The Mortgage Bankers Association (MBA) released a copy of its model legislation for reverse mortgages earlier this month at its conference in San Diego, CA. According to the MBA, it’s meant to define a national standard of consumer protections for reverse mortgage products.
The MBA believes that if reverse mortgages uniformly incorporate the principles in the model legislation, both the borrower and the lender will be safeguarded from undue hardships.
As far as which states the MBA has introduced the model legislation, John Mechem, MBA’s Spokesman told RMD that, “MBA has been using its model reverse mortgage lending bill behind the scenes to educate and inform lawmakers in states where we expect to see legislation and regulation in that area.”
He added that, “So far it has been more of a conceptual discussion, as most legislatures have not been in session since the model bill has been finalized. Nonetheless, we have been pleased with the reaction we have gotten – and are gratified to see the recent bill in California very closely tracked MBA’s model.”
One of the most interesting aspects of the bill is how it its handles the growing issues of taxes and insurance. It reads that:
SECTION 9 TAXES AND INSURANCE.
A) Upon issuing a reverse mortgage loan, lenders must form a set-aside account of the estimated costs of three years of both taxes and insurance payments from the borrower’s payout. Should the borrower fail to pay taxes and insurance on the mortgaged property, lenders must pay the taxes and insurance from the available reverse mortgage line of credit funds available to the borrower. If the borrower does not have a line of credit or the line of credit becomes insolvent, the lender is authorized to pay taxes and insurance from the set- aside account until the set-aside account becomes depleted.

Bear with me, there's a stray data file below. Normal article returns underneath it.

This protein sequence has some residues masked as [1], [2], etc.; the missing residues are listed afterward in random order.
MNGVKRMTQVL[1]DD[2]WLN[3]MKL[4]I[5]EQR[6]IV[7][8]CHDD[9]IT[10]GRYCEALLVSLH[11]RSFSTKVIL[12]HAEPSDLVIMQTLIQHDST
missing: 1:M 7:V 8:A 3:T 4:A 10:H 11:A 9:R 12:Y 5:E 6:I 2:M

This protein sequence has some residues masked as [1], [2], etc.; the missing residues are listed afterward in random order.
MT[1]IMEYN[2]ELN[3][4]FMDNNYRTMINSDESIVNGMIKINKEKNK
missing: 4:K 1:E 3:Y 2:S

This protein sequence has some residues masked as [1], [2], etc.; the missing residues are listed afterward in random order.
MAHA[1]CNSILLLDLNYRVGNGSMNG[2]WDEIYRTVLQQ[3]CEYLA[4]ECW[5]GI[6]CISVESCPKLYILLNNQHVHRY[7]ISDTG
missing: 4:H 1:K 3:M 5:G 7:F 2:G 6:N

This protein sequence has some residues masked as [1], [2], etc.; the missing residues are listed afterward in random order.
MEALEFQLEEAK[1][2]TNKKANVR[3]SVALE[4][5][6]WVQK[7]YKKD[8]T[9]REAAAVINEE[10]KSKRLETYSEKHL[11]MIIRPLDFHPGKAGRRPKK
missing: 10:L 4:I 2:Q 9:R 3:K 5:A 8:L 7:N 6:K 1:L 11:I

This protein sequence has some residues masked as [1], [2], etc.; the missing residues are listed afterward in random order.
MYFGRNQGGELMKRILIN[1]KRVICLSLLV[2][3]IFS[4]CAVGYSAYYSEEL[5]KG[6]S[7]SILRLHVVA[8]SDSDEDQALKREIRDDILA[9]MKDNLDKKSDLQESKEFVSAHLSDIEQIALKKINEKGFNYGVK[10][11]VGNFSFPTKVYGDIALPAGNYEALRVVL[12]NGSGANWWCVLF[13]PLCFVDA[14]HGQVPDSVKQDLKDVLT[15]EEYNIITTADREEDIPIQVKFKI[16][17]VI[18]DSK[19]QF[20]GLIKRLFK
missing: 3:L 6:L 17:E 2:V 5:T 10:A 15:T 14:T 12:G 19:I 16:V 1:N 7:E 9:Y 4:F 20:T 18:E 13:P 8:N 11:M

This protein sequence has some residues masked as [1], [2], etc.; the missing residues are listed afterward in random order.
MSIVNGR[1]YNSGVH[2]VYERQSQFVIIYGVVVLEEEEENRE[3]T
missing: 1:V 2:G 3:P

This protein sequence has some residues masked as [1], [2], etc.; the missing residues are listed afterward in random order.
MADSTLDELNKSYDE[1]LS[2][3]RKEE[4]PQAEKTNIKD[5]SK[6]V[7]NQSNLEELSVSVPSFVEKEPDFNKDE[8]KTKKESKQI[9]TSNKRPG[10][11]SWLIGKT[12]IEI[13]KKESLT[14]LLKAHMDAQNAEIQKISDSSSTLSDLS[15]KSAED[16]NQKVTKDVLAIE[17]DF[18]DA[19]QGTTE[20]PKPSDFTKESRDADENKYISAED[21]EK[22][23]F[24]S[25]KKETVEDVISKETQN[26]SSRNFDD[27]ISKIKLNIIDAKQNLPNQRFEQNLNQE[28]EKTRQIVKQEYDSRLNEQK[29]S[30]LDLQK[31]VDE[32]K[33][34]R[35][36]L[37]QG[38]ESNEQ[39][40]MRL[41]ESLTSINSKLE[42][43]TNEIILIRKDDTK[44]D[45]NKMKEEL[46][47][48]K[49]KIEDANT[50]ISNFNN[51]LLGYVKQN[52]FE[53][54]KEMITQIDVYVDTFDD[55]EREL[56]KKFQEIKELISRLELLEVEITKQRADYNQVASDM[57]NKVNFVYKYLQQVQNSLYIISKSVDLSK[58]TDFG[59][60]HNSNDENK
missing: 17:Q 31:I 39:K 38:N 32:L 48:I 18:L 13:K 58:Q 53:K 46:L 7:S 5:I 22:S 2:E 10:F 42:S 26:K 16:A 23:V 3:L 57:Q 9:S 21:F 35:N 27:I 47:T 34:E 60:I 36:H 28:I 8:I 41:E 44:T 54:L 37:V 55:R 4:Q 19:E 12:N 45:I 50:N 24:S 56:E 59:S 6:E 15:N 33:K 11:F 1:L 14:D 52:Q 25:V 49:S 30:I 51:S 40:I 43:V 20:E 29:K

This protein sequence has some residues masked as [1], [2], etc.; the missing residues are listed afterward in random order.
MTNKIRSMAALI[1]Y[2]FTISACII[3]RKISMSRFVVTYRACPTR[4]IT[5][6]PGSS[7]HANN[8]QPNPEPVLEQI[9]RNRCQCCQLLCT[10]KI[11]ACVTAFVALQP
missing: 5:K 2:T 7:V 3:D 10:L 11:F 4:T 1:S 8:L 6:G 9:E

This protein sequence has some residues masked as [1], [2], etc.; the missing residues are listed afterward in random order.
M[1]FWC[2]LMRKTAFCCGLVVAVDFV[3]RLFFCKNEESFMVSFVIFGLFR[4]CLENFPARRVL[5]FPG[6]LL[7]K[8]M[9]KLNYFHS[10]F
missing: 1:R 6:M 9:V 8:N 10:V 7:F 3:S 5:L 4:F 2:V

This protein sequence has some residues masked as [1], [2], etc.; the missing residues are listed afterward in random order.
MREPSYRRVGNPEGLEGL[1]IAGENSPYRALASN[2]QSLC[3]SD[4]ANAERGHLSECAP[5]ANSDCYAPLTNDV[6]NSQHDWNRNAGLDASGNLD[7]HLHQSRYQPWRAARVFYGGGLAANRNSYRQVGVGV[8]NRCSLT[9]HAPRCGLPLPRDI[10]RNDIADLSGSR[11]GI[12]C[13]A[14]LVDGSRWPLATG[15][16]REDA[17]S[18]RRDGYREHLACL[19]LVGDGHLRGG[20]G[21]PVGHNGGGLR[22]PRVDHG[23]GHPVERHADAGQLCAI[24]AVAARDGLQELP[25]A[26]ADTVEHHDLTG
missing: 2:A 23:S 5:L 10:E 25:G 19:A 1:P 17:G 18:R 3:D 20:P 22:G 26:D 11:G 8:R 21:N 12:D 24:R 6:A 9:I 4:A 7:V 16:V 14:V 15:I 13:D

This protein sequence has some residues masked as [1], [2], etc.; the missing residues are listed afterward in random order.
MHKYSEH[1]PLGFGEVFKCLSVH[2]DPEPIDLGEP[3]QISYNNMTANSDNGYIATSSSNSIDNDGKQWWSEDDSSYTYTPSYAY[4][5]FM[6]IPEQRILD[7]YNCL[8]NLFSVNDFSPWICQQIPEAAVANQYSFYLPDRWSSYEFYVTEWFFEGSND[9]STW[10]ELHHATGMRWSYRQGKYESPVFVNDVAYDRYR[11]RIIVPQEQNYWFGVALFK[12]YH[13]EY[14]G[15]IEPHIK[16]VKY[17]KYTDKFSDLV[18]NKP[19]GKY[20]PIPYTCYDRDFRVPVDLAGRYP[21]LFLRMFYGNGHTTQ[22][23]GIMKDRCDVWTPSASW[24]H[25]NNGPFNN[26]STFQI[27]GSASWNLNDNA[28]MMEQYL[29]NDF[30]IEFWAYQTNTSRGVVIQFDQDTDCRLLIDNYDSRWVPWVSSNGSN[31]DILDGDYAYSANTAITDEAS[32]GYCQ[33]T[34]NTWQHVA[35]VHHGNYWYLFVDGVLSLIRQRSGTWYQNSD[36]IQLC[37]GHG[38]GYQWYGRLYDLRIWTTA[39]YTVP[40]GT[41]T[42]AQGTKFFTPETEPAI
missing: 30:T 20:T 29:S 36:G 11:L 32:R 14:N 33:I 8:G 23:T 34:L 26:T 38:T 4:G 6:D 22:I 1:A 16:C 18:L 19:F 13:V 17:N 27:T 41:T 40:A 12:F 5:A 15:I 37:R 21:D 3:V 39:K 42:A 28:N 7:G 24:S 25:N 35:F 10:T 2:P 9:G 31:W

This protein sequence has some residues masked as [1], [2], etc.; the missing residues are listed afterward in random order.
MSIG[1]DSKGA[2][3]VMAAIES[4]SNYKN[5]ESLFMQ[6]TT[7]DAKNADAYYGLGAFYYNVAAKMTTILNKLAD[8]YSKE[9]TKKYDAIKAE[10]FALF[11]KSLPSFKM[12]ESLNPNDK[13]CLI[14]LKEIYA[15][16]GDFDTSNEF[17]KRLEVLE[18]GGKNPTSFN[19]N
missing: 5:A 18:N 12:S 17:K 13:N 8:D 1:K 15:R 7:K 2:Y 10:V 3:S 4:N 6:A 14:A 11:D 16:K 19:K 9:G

B) Should the borrower pay taxes and insurance on the mortgaged property without incident, the value of the set-aside account will be used to offset the amount of cash, interest and fees the borrower or the borrower’s estate must repay to the lender at loan termination.
Remember this is just an outline for legislation, but it’s the first that I’ve seen deal directly with the issue of T&I defaults.